Vanderbilt's offense spread the floor better in the second half behind efficient shooting, and this allowed Ezeli to impact the game in a more organic fashion. Rather than forcing the ball to him, Brad Tinsley and Kedren Johnson were allowed to hit him when opportunities arose rather than as the result of a game plan. The difference was significant - Ezeli put up nine points in the second half on five shots and changed the complexion of this team's offense. As Festus gets into the flow of the game, he opens up opportunities for others, whether it's on the perimeter or driving to the hoop. If Vanderbilt can harness that without forcing the ball to him and allowing turnovers, then they'll have the efficiency to beat Kentucky at Rupp Arena.

Gave Jeffery Taylor the ball on the perimeter and the green light to improvise. Taylor only attempted three shots in the first half and seemed due to slide into one of his custom funks after some early fouls. However, he got hot in the second half as the Commodores gave him the green light to isolate Michael Kidd-Gilchrist on the wing and work from there. Taylor used screens effectively to set up three-pointers and used his athletic ability to get into the paint and get to the rim during a stretch where he shed the timidity that marred his first half. It was his spark that set off Vandy's 25-12 run that knotted the game at 48 all.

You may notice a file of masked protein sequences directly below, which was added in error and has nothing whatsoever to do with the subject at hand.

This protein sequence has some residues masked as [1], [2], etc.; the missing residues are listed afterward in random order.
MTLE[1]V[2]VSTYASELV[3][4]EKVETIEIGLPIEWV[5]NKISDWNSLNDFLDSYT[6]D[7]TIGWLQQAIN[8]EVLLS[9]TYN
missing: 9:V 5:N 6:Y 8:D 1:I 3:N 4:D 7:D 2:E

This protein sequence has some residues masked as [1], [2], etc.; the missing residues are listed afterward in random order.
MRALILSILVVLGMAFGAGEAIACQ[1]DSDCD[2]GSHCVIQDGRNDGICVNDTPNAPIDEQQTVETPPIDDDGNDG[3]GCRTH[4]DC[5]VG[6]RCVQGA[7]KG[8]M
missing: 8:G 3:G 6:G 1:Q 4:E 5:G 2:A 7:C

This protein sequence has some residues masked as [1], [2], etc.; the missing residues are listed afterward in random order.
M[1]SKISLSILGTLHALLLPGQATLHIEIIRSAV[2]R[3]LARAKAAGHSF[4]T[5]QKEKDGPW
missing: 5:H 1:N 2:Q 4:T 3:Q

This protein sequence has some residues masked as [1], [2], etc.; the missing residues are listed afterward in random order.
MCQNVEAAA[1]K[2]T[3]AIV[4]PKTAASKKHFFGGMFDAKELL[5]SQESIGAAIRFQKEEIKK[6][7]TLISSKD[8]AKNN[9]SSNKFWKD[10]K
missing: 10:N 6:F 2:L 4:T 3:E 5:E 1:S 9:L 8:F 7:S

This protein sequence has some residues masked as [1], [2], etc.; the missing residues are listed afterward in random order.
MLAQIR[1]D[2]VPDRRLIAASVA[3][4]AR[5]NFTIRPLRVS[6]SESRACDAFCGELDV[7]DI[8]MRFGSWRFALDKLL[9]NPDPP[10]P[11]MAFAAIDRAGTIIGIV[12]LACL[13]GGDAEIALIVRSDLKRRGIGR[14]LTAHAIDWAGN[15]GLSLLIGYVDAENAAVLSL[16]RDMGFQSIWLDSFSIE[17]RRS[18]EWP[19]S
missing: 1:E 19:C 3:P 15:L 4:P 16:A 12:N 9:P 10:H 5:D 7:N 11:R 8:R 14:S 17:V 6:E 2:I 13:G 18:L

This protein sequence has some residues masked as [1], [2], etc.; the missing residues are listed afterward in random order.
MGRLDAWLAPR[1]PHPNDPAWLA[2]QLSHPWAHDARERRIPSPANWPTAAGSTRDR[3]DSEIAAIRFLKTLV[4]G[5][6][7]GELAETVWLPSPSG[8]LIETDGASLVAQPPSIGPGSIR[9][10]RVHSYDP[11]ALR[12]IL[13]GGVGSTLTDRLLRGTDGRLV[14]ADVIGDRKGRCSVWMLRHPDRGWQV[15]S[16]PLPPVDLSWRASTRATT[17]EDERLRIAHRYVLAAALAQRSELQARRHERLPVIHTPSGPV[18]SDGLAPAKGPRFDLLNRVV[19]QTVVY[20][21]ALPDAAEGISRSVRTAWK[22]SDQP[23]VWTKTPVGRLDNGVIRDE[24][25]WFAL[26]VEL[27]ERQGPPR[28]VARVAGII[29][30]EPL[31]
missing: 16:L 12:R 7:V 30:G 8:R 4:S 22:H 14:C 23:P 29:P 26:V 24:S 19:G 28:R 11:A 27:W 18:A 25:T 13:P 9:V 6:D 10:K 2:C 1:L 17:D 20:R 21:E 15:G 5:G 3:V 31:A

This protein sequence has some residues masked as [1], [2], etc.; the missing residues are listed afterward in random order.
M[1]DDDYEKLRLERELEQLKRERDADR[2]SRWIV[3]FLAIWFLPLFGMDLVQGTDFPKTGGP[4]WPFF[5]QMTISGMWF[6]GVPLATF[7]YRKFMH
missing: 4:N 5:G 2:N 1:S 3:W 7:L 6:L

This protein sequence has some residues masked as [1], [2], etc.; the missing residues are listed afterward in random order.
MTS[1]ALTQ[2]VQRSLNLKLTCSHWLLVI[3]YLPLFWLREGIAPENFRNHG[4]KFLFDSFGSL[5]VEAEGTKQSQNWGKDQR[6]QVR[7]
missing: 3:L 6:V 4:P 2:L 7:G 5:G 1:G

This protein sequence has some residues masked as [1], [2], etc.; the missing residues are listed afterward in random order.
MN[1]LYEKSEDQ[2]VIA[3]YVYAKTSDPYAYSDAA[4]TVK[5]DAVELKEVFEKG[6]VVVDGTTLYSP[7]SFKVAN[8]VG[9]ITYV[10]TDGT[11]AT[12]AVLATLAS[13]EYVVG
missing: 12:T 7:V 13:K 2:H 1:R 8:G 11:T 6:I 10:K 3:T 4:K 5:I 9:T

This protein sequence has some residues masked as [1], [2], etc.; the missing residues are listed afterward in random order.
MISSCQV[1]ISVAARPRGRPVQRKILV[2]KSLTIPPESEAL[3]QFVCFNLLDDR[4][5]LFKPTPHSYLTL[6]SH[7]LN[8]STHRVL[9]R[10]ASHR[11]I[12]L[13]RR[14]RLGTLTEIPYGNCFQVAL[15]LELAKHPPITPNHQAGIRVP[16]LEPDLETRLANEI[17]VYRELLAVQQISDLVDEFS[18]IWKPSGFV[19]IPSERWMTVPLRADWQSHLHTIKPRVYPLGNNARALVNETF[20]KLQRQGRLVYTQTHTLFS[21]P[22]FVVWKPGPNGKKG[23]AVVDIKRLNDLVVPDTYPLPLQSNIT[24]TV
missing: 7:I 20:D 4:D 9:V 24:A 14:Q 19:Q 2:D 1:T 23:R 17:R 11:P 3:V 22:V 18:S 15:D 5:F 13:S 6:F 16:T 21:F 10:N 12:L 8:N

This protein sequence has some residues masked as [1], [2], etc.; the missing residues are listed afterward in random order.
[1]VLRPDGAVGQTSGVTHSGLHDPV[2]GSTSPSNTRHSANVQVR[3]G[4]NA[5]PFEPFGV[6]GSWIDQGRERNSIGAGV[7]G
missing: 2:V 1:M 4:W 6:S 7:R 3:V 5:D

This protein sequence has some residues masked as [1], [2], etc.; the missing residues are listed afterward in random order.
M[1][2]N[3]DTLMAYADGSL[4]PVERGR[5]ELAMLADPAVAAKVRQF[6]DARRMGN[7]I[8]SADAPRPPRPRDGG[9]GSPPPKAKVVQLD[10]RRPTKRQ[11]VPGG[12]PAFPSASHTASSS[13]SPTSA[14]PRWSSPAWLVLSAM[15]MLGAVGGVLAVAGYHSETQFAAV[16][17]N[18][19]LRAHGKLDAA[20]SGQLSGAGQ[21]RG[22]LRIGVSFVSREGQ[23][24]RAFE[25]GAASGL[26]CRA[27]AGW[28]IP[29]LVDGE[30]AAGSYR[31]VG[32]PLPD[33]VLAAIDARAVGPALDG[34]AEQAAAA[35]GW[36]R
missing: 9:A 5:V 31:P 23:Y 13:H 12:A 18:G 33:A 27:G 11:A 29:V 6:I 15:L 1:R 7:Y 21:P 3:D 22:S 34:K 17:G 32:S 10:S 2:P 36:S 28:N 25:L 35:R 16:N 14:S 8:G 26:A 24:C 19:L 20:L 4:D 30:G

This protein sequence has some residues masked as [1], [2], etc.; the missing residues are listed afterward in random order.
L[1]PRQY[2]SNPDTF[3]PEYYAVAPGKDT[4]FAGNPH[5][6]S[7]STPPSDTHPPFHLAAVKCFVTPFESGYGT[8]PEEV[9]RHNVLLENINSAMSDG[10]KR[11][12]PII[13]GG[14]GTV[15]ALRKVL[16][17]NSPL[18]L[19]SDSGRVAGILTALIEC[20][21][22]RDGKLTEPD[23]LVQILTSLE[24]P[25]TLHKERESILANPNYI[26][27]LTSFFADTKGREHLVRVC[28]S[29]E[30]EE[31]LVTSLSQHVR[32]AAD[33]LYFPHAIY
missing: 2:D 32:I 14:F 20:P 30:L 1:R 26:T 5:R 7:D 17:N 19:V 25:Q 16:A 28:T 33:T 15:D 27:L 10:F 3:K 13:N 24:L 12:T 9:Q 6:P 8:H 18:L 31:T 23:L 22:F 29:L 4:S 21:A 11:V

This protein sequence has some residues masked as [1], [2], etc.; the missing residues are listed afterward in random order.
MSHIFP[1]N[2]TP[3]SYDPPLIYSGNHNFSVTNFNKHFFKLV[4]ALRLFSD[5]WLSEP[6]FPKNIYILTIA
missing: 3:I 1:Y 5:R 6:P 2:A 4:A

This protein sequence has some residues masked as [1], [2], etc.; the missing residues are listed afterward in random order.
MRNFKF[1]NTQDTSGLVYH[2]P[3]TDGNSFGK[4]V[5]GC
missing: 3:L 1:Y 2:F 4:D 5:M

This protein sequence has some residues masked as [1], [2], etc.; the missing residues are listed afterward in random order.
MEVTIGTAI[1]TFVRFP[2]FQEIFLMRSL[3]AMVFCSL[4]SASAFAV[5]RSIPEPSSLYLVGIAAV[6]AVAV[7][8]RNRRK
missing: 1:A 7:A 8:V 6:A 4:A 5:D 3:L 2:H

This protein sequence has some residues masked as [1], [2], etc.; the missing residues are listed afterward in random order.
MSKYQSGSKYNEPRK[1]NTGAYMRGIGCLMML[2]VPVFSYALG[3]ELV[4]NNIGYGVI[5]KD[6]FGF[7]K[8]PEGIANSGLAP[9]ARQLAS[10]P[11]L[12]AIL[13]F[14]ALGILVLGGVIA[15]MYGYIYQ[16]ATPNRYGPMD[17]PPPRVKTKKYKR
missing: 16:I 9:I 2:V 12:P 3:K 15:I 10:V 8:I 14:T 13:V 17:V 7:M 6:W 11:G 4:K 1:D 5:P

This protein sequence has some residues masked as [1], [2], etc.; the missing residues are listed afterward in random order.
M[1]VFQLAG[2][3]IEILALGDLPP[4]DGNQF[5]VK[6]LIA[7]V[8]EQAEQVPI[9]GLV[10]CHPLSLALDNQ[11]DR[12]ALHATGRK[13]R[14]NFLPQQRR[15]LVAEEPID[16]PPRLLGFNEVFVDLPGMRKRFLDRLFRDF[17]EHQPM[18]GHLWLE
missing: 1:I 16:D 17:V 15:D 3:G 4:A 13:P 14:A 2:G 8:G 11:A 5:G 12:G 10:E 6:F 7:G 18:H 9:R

Had John Jenkins pick his shots. John Jenkins wants nothing more than to shoot this team to victory. When other players make 30-foot threes, he feels obligated to answer with a 30-footer of his own. The kid wants the ball in his hands as a scorer at all times, and as one of the best shooters in the NCAA, that's usually a good thing for Vanderbilt.